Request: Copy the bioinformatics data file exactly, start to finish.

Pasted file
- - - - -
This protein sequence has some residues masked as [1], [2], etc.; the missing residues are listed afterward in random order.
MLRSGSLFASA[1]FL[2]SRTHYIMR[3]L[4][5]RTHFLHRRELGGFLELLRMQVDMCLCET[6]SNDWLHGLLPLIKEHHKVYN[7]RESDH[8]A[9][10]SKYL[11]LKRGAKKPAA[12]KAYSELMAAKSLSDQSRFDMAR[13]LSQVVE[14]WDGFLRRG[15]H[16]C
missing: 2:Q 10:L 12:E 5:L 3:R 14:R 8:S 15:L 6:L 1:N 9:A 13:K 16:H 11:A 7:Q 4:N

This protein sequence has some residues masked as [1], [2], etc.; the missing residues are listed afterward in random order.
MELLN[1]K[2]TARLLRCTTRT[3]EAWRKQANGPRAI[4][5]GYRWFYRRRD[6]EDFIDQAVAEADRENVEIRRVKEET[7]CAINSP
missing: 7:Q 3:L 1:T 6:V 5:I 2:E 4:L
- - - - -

This protein sequence has some residues masked as [1], [2], etc.; the missing residues are listed afterward in random order.
MLRSGSLFASA[1]FL[2]SRTHYIMR[3]L[4][5]RTHFLHRRELGGFLELLRMQVDMCLCET[6]SNDWLHGLLPLIKEHHKVYN[7]RESDH[8]A[9][10]SKYL[11]LKRGAKKPAA[12]KAYSELMAAKSLSDQSRFDMAR[13]LSQVVE[14]WDGFLRRG[15]H[16]C
missing: 2:Q 10:L 12:E 5:L 3:R 14:R 8:S 15:L 6:L 1:N 9:A 13:K 16:H 11:A 7:Q 4:N

This protein sequence has some residues masked as [1], [2], etc.; the missing residues are listed afterward in random order.
MELLN[1]K[2]TARLLRCTTRT[3]EAWRKQANGPRAI[4][5]GYRWFYRRRD[6]EDFIDQAVAEADRENVEIRRVKEET[7]CAINSP
missing: 7:Q 3:L 1:T 6:V 5:I 2:E 4:L